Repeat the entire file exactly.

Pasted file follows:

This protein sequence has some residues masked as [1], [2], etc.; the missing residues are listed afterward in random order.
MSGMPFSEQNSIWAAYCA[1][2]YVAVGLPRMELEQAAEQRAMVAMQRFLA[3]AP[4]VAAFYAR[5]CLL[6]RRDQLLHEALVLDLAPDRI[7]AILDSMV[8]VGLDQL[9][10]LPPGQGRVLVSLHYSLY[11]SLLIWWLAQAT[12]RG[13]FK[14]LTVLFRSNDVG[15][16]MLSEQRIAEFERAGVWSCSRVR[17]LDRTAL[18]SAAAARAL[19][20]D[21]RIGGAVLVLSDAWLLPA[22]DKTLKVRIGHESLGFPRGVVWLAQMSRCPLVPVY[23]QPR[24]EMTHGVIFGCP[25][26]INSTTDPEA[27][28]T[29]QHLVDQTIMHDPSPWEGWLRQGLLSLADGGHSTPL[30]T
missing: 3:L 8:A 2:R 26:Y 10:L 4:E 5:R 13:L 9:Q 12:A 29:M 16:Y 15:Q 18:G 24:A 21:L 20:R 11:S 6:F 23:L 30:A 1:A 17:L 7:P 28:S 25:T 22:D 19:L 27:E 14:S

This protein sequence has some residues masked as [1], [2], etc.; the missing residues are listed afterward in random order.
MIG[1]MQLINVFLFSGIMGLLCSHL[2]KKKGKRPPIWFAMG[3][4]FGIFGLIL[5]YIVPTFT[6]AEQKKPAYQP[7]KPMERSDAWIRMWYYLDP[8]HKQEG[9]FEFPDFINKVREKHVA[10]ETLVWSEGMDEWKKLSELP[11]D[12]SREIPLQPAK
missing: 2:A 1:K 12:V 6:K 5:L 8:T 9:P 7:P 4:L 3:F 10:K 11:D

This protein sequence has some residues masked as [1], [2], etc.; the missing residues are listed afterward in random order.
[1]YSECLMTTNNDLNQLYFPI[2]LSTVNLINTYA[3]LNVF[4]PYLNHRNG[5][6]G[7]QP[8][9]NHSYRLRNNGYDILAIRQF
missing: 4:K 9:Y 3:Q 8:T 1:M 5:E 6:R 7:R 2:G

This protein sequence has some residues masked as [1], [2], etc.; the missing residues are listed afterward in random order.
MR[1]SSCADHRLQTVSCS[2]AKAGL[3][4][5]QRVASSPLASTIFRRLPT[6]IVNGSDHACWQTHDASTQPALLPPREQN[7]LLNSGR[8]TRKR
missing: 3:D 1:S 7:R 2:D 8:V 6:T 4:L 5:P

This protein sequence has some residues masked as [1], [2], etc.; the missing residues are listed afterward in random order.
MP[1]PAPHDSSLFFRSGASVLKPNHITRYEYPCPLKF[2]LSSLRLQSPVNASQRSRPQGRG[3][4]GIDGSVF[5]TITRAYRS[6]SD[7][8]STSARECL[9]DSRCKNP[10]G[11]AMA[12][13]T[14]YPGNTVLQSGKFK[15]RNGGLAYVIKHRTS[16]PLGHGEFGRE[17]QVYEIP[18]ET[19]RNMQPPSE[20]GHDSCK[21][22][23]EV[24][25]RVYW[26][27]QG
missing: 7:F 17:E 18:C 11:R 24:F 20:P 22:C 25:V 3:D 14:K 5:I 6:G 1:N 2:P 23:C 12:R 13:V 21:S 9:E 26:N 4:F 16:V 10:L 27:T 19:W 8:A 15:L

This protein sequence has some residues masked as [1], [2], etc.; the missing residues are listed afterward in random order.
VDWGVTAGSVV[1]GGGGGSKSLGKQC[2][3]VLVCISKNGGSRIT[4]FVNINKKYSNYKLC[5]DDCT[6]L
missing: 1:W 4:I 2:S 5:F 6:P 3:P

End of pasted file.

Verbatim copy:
This protein sequence has some residues masked as [1], [2], etc.; the missing residues are listed afterward in random order.
MSGMPFSEQNSIWAAYCA[1][2]YVAVGLPRMELEQAAEQRAMVAMQRFLA[3]AP[4]VAAFYAR[5]CLL[6]RRDQLLHEALVLDLAPDRI[7]AILDSMV[8]VGLDQL[9][10]LPPGQGRVLVSLHYSLY[11]SLLIWWLAQAT[12]RG[13]FK[14]LTVLFRSNDVG[15][16]MLSEQRIAEFERAGVWSCSRVR[17]LDRTAL[18]SAAAARAL[19][20]D[21]RIGGAVLVLSDAWLLPA[22]DKTLKVRIGHESLGFPRGVVWLAQMSRCPLVPVY[23]QPR[24]EMTHGVIFGCP[25][26]INSTTDPEA[27][28]T[29]QHLVDQTIMHDPSPWEGWLRQGLLSLADGGHSTPL[30]T
missing: 3:L 8:A 2:R 26:Y 10:L 4:E 5:R 13:L 9:Q 12:A 29:M 16:Y 15:Q 18:G 24:A 21:L 20:R 11:S 6:F 23:L 30:A 1:A 17:L 7:P 28:S 25:T 22:D 19:L 27:E 14:S

This protein sequence has some residues masked as [1], [2], etc.; the missing residues are listed afterward in random order.
MIG[1]MQLINVFLFSGIMGLLCSHL[2]KKKGKRPPIWFAMG[3][4]FGIFGLIL[5]YIVPTFT[6]AEQKKPAYQP[7]KPMERSDAWIRMWYYLDP[8]HKQEG[9]FEFPDFINKVREKHVA[10]ETLVWSEGMDEWKKLSELP[11]D[12]SREIPLQPAK
missing: 2:A 1:K 12:V 6:K 5:L 8:T 9:P 7:P 4:L 3:F 10:K 11:D

This protein sequence has some residues masked as [1], [2], etc.; the missing residues are listed afterward in random order.
[1]YSECLMTTNNDLNQLYFPI[2]LSTVNLINTYA[3]LNVF[4]PYLNHRNG[5][6]G[7]QP[8][9]NHSYRLRNNGYDILAIRQF
missing: 4:K 9:Y 3:Q 8:T 1:M 5:E 6:R 7:R 2:G

This protein sequence has some residues masked as [1], [2], etc.; the missing residues are listed afterward in random order.
MR[1]SSCADHRLQTVSCS[2]AKAGL[3][4][5]QRVASSPLASTIFRRLPT[6]IVNGSDHACWQTHDASTQPALLPPREQN[7]LLNSGR[8]TRKR
missing: 3:D 1:S 7:R 2:D 8:V 6:T 4:L 5:P

This protein sequence has some residues masked as [1], [2], etc.; the missing residues are listed afterward in random order.
MP[1]PAPHDSSLFFRSGASVLKPNHITRYEYPCPLKF[2]LSSLRLQSPVNASQRSRPQGRG[3][4]GIDGSVF[5]TITRAYRS[6]SD[7][8]STSARECL[9]DSRCKNP[10]G[11]AMA[12][13]T[14]YPGNTVLQSGKFK[15]RNGGLAYVIKHRTS[16]PLGHGEFGRE[17]QVYEIP[18]ET[19]RNMQPPSE[20]GHDSCK[21][22][23]EV[24][25]RVYW[26][27]QG
missing: 7:F 17:E 18:C 11:R 24:F 20:P 22:C 25:V 3:D 14:K 5:I 6:G 1:N 2:P 23:C 12:R 13:V 21:S 9:E 26:N 4:F 16:V 10:L 27:T 19:W 8:A 15:L

This protein sequence has some residues masked as [1], [2], etc.; the missing residues are listed afterward in random order.
VDWGVTAGSVV[1]GGGGGSKSLGKQC[2][3]VLVCISKNGGSRIT[4]FVNINKKYSNYKLC[5]DDCT[6]L
missing: 1:W 4:I 2:S 5:F 6:P 3:P